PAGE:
Probate in Maryland

Probate in Maryland

If you are an individual who was chosen to administer a loved one’s estate, there is a good chance you will have to go through the probate process. If you are wondering what probate is, or what the probate process looks like, here are some of the questions you may have:

What is the purpose of probate?

Essentially, the purpose of the probate process is to ensure that your loved ones’ will is valid. In Maryland, probate matters are handled in the Orphans’ Court. According to the Orphans’ Court, the only time that the decedent’s property must go through probate is if it was in his or her name exclusively. However, if the property is jointly owned by a survivor, he or she will receive that property instead–this will generally avoid the probate process altogether. To start the probate process, the executor of the estate must provide the Orphans’ Court with the most recent version of the decedent’s will.

What are simplified probate proceedings?

Since many are stricken with grief after the passing of a loved one, the state of Maryland offers a simplified probate process under certain circumstances. If the assets required to go through probate are valued at less than $30,000, the estate may be considered a “small estate.” From here, small estates are typically closed out within two months since no inventory needs to be filed and the Orphans’ Court does not need to approve Administration Accounts. This option is also available to surviving spouses who are receiving assets worth less than $50,000. Additionally, it is also worth knowing that there is another option as well. This is known as the “Modified Estate Administration” procedure, and through this, you may avoid the Orphans’ Court altogether, and you may even close the estate within 10 months.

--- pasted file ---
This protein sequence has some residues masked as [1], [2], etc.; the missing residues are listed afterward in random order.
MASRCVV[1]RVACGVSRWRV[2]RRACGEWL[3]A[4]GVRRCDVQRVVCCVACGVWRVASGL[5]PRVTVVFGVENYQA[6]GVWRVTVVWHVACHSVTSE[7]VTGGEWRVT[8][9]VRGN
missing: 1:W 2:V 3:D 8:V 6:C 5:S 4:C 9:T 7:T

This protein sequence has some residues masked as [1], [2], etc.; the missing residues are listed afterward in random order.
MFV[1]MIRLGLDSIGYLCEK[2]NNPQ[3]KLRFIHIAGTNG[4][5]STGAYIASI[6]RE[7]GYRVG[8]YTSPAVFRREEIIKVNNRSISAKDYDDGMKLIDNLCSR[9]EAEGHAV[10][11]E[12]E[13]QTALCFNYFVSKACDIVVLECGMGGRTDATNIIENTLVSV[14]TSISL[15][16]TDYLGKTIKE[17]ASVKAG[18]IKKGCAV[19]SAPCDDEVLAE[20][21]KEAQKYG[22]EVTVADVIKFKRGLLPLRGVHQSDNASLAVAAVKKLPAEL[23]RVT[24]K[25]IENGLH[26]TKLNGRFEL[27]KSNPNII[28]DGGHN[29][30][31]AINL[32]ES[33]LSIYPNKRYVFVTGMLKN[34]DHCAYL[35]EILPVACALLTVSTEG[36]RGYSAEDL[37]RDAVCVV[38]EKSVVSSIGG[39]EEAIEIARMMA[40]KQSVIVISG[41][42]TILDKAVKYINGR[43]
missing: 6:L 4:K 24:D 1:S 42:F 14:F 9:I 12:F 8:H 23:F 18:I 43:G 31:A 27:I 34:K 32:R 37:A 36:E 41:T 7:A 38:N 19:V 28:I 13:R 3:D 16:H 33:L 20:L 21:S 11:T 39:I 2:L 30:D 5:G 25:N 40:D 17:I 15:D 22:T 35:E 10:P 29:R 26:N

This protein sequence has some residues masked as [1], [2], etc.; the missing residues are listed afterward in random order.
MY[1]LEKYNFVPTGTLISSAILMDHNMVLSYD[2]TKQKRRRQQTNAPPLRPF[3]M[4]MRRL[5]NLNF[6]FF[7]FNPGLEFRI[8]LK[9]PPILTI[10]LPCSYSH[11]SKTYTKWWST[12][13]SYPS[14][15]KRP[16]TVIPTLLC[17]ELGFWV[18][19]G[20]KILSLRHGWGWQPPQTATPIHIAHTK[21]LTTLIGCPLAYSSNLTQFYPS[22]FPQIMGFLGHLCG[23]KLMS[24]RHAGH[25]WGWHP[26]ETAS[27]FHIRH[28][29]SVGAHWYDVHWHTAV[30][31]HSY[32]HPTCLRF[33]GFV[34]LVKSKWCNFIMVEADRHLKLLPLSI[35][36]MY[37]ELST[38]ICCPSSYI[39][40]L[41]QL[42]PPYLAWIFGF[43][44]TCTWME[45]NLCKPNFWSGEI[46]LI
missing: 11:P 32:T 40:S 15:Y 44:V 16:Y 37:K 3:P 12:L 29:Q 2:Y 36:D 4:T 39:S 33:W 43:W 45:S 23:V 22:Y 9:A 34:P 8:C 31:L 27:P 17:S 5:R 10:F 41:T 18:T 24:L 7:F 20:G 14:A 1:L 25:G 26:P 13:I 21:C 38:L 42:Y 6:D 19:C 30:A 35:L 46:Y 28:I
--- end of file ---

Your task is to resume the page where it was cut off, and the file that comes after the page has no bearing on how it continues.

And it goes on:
What is the probate process like?

There are four involved steps you must take in the probate process. They are as follows:

  • First, the will must be filed in the Register of Wills where the decedent lived at the time of his or her death. This must occur even if the will does not have to go through probate.
  • Next, the personal representative of the estate will file a petition for probate, along with other necessary forms at the Register of Wills.
  • The personal representative must locate the beneficiaries, pay outstanding debts, identify any remaining creditors of the decedent, create an account of all assets, and distribute the assets to all beneficiaries. 
  • Lastly, the personal representative will close the estate by filing a Certificate of Compliance.

Contact our Maryland firm

The attorneys at JD Katz have years of experience compassionately guiding clients in Maryland through the estate planning and administration process. Our firm also has experience with matters of elder law, business law, tax law, and litigation. For a legal team that will put your needs first, contact JD Katz today.

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